- Gunners fire (synchronous fire from both gunners is needed to blow up an attacker) blasters, engineers put out fires or handle special operations like grappling and pilots try not to hit stuff (and engage the hyper drive). All of these actions are accomplished by strategically punching buttons or pulling levers during the flight. You are prompted to do each with audible instructions from Hondo, as well as light-up rings and buttons.
- The whole simulation sits on top of a custom version of Unreal Engine that supports an obvious ton of GPUs. The work that Disney did on the engine went back to Epic Games and will help to inform how their engine ends up handling multiple GPUs in the future.
In action, the work has paid off. This is an insanely involved simulator ride handling a bunch of inputs at once.
I have to say, though, it tickles me pink that Disney spent billions building what reminds me a heck of a lot of a Star Wars version of Spaceteam.
Yes, you can play it in isolation, taking care of your role and that’s it, but just a couple minutes into my flight I was yelling at our (terrible) pilots to go left or right or up or down and the engineers were hollering at my fellow gunner and I to shoot things. If you let yourself get into it, you’re going to have a good time. And there are absolutely cases for multiple runs at this thing; it’s not a one-and-done ride. Different roles, different modes (there is a semi-secret manual gunnery mode you trigger right at the beginning of the ride if you’re quick) and what Disney promises are ongoing stories that will be installed in the ride make it a long-term investment.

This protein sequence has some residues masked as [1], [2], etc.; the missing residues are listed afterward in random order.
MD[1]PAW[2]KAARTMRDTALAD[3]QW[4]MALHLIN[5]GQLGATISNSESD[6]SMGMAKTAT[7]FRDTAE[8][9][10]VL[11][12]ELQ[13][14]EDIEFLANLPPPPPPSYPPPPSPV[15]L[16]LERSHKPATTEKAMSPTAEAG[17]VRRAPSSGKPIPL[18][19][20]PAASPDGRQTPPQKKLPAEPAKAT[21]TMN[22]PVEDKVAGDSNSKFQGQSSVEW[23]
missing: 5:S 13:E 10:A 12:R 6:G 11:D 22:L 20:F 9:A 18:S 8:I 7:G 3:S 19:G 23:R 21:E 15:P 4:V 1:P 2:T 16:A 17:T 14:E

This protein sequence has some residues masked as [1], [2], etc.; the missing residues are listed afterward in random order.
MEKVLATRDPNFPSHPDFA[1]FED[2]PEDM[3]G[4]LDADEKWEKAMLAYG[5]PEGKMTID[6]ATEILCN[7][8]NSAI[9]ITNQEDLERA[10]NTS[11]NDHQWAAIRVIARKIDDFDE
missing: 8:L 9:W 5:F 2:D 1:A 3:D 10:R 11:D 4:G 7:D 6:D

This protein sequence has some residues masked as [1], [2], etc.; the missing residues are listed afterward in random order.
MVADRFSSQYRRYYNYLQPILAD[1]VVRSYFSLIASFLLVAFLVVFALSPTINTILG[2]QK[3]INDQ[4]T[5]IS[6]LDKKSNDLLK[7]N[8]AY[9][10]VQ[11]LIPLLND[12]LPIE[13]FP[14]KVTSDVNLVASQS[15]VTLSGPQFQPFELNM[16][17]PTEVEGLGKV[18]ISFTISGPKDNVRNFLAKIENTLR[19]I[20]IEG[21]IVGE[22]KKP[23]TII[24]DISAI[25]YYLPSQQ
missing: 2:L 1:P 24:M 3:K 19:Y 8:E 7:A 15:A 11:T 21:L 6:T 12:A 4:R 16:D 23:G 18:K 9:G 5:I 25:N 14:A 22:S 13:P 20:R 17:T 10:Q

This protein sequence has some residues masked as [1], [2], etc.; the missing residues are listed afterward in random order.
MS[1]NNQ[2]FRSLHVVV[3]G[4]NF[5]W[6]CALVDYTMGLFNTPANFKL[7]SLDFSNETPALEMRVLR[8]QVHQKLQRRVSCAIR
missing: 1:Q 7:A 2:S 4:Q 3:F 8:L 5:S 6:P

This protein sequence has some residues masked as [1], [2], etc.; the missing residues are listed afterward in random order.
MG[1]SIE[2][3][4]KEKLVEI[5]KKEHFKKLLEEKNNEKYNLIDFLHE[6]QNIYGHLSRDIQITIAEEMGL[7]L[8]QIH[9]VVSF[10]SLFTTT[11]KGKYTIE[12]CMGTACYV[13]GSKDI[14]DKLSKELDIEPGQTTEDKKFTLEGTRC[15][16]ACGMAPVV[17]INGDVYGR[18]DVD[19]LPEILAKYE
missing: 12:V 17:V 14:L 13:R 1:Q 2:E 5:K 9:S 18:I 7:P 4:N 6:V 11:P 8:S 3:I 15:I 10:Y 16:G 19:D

The controls are responsive, but not “twitch-style.” If you’ve played an advanced space simulator then you know that the scale of everything affects your sense of speed — that’s present here too. The Falcon isn’t a ship that goes snicker snack from one heading to another, it arcs and swerves. This makes moving up and down floatier than flying a tiny fighter might be, but it doesn’t take long to get used to it. I hit maybe two or three things on my pilot flight, where my earlier flight impacted maybe 15 or so times.
You’re given a score based on how you performed your role and how the whole flight performed. That translates into galactic credits that you can use in the Disney Play app for rewards. The Play App, as long as it has been logged into and opened, will get your score information from the ride automatically.
Cast members will then be able to see how you performed and tell you to “stay away from Hondo, he’s not going to be happy.” Or when you’re ordering a drink at the Cantina the barkeep might say, “I see that you had a successful run on the Falcon for Hondo.”
We also got a bit of a video and audio “extra” after our second flight when we did better score-wise than my first one. I’m not sure if that’s connected to score but I’m going to try to find out. Hondo was certainly more complimentary and there was a real story-based change between the two runs. We “did more” in the second run and “came back with more stuff,” and those things felt connected and visual — it wasn’t just a random score-based level.
I’ll leave the contents of the flight itself to spoiler territory, but it involved the traditional flying in tight spots, asteroids, shooting down TIE Fighters and entering hyperspace. It was intense, felt like a good length and was very satisfying.
I’ll have more to come from Galaxy’s Edge in the next few days, stay tuned.